4. In your opinion, what will the next big advance for CLL patients be?


SB reply: My dream is not only to provide CLL patients with new drugs to fight even the most aggressive and still incurable form of the disease, but also to guarantee patients a good quality of life. The big advance for CLL patients would be to have back all their "natural" cell weapons against leukemia, in absence of dangerous side effects.
CLL News
  • On May 15, 2019, the Food and Drug Administration ( FDA) approved combination venetoclax and obinutuzumab for initial treatment of patients with CLL. This marks the second chemotherapy-free treatment option approved for patients, the first being ibrutinib. The combination reduced the risk of disease progression and death by 67% compared with obinutuzumab/chlorambucil, and also had a higher rate of minimal residual disease negativity. 
  • Published in the Journal of Clinical Oncology this July, results form the phase II CLARITY trial looking at the use of ibrutinib and venetoclax in the relapsed and refractory CLL setting are encouraging. The combination was well tolerated and showed a high rate of minimal residual disease eradication, allowing some patients to stop all treatment after 12 months of combined therapy. 
  • Results from Shanafelt et al., published this month in The New England Journal of Medicine, indicate that treatment with ibrutinib + rituximab is superior to standard chemoimmunotherapy in patients with previously untreated CLL. At a medium followup of 33.6 months, the phase 3 trial involving 529 patients showed favorable progression-free (89.4% versus 72.9%) and overall (98.8% versus 91.5%)  survival in the ibrutinib + rituximab treated patients as compared to the chemoimmunotherapy group. According to Dr. Shanafelt, these results are likely to "dethrone FCR as the most active chemoimmunotherapy regime against CLL."
Sun Safety
Just because we're past the summer solstice doesn't mean it is time to slack off on using sunscreen. Patients with CLL have a compromised immune system which leads to an increased incidence in the development of other cancers (OC) , as compared to the general population, occurring at a frequency as high as 35% of patients. Skin cancer is the most common OC diagnosed in CLL patients, making year-round sun protection and skin cancer prevention a top priority. It is recommended that CLL patients have a yearly skin exam performed by a physician, and practice sun safety whenever they are outdoors. Outdoor sun safety measures includes using and reapplying sunscreen ( > SPF40), wearing a hat and sunglasses, wearing skin protective clothing, and seeking shade whenever possible. Also important for CLL patients to prevent, or catch at the earliest possible stage, OC is to stay on top of recommended cancer screenings and immunizations including the flu, pneumonia, and shingles vaccines.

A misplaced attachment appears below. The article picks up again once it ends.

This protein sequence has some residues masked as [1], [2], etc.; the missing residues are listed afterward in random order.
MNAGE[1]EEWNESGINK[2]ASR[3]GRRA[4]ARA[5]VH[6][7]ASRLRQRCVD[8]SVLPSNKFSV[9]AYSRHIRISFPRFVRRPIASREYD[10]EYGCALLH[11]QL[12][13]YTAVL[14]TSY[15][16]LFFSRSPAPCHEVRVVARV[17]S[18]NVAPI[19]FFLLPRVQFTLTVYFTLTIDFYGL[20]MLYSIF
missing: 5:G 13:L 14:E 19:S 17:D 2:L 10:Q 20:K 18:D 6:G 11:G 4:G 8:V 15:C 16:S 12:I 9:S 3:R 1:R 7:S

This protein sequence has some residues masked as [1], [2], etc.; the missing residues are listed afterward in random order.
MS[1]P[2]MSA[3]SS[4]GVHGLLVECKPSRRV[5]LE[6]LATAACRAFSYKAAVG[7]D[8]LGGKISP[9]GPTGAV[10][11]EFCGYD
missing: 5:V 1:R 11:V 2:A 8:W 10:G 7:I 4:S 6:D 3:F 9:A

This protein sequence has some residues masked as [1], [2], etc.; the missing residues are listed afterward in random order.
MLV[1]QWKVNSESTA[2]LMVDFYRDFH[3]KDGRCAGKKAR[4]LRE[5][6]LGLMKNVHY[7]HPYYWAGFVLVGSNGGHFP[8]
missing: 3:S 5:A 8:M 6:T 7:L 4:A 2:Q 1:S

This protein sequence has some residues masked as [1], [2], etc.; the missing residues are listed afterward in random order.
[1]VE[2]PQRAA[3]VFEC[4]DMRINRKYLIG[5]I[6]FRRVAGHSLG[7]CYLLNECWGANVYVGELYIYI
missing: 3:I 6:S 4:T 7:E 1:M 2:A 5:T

Featured Videos
Venetoclax plus obinutuzumab improves PFS and MRD-negativity in patients with previously untreated CLL and comorbidities
Venetoclax plus obinutuzumab improves PFS and MRD-negativity in patients with previously untreated CLL and comorbidities

Update on BTK inhibitors: Ibrutinib pus the new kids on the block: Are they better?
Update on BTK inhibitors: Ibrutinib plus the new kids on the block: Are they better?

 Thank you, Dr. Keating!
As many of you may know, our fearless leader, Dr. Michael Keating, has not been seeing patients in the Leukemia Clinic this year. After more than 50 years of uninterrupted patient care, and at the young age of 76, Dr. Keat ing has decided to take a sabbatical from direct patient care and instead focus on his research interests and, of course, CLL Global. "Just because I am taking a break from patient care doesn't mean I am taking a break from caring about patients!" Currently, Dr. Keating is working to expand our global outreach by supporting fellowships for trainees and visiting scientists from around the world, and of course he continues to support our amazing team of grantees and the incredible work they do. "We've made such great progress over the past decade, but there is still so much more we can achieve if we just put our minds to it. I plan to do just that." 
Reaching for a Cure
CLL Global has ambitious plans to further accelerate the scope and pace of CLL research, from the classroom, to the the lab, and into the clinic. From supporting training scholarships for fellows from around the world, to helping established standardized cancer screening and prevention guidelines for CLL patients, and sponsoring cutting-edge clinical trials that are changing the standard of care for patients with CLL, CLL Global is committed to improving the short- and long-term survival outcomes and quality of life for patients, their caregivers, and loved ones. All we have accomplished, and all we will accomplish, is thanks to our incredible family of benefactors who support us with their spirit, time, and money. Thank you for all you do! 


CLL Global Research Foundation
Newly Diagnosed

If you have been recently diagnosed with CLL, you probably have questions.

(Provided by ACOR)
CLL Global Research Foundation
PO Box 301402, Unit 428 | Houston, TX  77230